McIlroy made seven birdies and just a single bogey in conditions that haven’t always suited his strengths.
“’Fiddly’ hasn't really been my forte over the years,” he admitted, “but I'm hopefully going to make it my forte this week.”
Playing with more freedom, the same characteristic that was his greatest strength in the nascent years of his career, has been the solution for his struggles out of the gate in Grand Slam events, he said. He said his game feels “quiet,” without any pressing concerns.
“I've played with a little more freedom because I can, because I'm in more control of my swing and my game,” McIlroy said. “I feel sometimes when you get into the weeds with what you’re trying to do with golf swing or with coaches, they’re sort of trying to tell you how to play the game. I’m pretty good at this game. I think I know what I’m doing. I needed to take ownership of it again, and I think that’s where the freedom comes from.”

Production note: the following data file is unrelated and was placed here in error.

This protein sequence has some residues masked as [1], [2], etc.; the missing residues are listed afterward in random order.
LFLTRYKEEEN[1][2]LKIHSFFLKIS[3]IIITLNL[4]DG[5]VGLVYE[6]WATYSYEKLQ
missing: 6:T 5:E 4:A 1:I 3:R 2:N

McIlroy reunited with coach Michael Bannon late last year after seeking to add distance. McIlroy’s most recent win, at the RBC Canadian Open, came without caddie Harry Diamond, who was at home after his wife gave birth. It required him to make more decisions on the course and rely less on his longtime looper.
Playing alongside Morikawa, the defending Open champion, and Xander Schauffele, who’s won his last two starts, McIlroy began Thursday with a birdie on the opening hole that drew a loud roar from the fans in the grandstands behind the green. He birdied three in a row on Nos. 5-7 before driving the 12th green to reach 5 under. He bogeyed the next hole before making birdie on the back nine’s lone par-5, the long 14th, and adding another birdie on the home hole.
His swing lacked tension or strain, which makes the game look easy, especially on rounds like Thursday’s. But was it?
“It never feels easy,” he said. “There’s just little parts of the round that it sort of shows you where you’re at with everything and mentally, physically. I came through those little tests today unscathed. I’m really proud of that.”
McIlroy could be a man on the verge, just as he was a dozen years ago.
Sean Martin manages PGATOUR.COM’s staff of writers as the Lead, Editorial. He covered all levels of competitive golf at Golfweek Magazine for seven years, including tournaments on four continents, before coming to the PGA TOUR in 2013. Follow Sean Martin on Twitter.